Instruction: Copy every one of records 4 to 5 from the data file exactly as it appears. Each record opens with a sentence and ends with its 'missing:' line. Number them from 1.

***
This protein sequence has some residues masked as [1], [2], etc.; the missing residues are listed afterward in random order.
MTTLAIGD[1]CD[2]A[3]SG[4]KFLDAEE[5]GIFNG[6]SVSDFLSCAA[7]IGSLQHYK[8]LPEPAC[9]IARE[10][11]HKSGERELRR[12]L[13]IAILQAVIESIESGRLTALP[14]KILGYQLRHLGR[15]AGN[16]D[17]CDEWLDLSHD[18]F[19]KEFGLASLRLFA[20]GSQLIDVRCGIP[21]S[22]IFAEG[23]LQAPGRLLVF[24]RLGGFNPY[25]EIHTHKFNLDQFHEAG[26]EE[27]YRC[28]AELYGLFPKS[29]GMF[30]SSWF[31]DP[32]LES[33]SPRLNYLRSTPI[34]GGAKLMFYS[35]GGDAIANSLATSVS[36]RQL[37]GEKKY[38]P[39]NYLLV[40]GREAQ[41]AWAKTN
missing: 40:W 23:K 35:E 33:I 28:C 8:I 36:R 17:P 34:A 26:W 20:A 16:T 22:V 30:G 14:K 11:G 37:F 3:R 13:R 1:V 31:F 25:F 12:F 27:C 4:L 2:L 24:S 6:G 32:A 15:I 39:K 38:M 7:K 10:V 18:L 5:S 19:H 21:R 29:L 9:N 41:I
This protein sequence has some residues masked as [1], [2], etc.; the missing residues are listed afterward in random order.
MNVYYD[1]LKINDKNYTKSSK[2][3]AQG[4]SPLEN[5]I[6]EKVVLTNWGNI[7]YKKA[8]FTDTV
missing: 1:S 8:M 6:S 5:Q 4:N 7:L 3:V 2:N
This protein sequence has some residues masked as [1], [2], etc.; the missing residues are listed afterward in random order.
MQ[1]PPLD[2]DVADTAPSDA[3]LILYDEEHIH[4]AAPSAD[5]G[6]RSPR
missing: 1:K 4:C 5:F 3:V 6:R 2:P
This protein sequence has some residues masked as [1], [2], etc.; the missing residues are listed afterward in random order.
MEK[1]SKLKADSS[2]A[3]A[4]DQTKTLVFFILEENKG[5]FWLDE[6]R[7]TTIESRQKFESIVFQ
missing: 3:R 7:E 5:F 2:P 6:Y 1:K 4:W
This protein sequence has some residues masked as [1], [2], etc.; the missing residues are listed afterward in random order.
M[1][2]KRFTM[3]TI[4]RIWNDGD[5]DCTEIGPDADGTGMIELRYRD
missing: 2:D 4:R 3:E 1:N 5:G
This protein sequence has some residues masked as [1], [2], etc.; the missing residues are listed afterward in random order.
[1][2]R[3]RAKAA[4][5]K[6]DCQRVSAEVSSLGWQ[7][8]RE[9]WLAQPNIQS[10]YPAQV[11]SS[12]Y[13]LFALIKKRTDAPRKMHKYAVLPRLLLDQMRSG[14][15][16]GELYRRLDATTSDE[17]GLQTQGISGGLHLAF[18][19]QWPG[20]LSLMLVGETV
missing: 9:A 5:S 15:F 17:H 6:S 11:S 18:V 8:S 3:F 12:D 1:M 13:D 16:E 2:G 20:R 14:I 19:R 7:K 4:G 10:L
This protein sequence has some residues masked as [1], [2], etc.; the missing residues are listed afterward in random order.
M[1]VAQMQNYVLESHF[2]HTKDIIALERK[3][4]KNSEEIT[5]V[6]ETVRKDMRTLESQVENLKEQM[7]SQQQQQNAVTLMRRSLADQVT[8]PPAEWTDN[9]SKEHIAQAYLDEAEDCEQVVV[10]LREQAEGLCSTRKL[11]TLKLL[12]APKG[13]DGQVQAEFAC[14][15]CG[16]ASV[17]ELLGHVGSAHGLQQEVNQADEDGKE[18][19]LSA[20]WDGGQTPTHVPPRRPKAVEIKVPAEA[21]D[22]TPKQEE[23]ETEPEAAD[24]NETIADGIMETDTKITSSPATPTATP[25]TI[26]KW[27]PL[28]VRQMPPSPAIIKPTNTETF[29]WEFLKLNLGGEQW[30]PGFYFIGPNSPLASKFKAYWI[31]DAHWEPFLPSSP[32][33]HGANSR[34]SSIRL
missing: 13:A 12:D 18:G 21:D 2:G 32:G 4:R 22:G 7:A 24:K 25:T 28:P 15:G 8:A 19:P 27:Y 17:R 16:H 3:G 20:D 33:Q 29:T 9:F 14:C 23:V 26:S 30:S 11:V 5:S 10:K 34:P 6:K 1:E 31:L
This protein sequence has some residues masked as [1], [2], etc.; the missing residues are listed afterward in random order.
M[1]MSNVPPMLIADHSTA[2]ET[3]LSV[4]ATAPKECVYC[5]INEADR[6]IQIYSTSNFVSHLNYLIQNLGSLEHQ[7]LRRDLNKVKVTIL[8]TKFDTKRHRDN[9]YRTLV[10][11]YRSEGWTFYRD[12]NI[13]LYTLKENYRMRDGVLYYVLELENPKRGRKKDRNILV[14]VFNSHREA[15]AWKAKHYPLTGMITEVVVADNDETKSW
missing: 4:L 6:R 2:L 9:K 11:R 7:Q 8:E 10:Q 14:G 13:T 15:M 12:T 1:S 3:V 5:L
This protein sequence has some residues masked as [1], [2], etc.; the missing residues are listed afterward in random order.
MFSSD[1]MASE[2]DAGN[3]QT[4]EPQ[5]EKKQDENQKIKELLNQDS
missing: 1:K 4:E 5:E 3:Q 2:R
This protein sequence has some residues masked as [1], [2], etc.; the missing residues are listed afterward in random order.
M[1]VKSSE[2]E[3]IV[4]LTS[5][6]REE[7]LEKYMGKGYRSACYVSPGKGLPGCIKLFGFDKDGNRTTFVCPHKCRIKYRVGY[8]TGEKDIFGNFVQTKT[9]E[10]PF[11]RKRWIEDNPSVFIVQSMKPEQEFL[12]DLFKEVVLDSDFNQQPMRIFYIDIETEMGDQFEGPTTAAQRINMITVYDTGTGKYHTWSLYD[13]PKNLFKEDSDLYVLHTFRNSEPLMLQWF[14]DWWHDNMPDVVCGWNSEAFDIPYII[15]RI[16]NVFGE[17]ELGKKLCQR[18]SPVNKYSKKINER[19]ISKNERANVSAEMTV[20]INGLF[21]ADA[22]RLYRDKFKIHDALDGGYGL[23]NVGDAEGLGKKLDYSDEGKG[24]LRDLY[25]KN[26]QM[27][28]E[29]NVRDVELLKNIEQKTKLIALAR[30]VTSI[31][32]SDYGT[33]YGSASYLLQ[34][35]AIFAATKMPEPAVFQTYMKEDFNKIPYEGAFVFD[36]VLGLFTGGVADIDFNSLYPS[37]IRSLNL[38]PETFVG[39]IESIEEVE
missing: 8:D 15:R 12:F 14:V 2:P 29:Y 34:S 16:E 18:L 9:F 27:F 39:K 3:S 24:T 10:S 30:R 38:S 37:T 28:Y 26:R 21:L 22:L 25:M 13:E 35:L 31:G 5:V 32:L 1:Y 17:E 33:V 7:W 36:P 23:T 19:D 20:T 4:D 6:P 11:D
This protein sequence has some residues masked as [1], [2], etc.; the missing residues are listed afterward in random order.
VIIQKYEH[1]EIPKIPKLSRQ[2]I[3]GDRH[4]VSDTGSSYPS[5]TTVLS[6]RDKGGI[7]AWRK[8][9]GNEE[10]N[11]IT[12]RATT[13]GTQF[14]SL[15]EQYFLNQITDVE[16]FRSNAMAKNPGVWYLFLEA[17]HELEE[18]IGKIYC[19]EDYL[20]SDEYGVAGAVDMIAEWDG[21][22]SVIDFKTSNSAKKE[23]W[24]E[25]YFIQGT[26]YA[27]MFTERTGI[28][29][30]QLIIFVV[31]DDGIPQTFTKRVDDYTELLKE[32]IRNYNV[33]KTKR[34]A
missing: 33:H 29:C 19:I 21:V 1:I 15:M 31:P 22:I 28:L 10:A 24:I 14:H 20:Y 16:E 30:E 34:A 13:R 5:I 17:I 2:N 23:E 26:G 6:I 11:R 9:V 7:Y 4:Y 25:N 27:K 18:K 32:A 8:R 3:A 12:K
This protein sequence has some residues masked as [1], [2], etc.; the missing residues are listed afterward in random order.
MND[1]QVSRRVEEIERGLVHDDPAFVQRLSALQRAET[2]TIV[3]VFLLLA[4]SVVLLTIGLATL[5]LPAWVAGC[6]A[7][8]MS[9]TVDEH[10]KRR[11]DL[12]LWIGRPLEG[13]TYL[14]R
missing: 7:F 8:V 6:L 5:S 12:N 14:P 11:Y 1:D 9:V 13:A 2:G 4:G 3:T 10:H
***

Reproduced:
This protein sequence has some residues masked as [1], [2], etc.; the missing residues are listed afterward in random order.
MEK[1]SKLKADSS[2]A[3]A[4]DQTKTLVFFILEENKG[5]FWLDE[6]R[7]TTIESRQKFESIVFQ
missing: 3:R 7:E 5:F 2:P 6:Y 1:K 4:W
This protein sequence has some residues masked as [1], [2], etc.; the missing residues are listed afterward in random order.
M[1][2]KRFTM[3]TI[4]RIWNDGD[5]DCTEIGPDADGTGMIELRYRD
missing: 2:D 4:R 3:E 1:N 5:G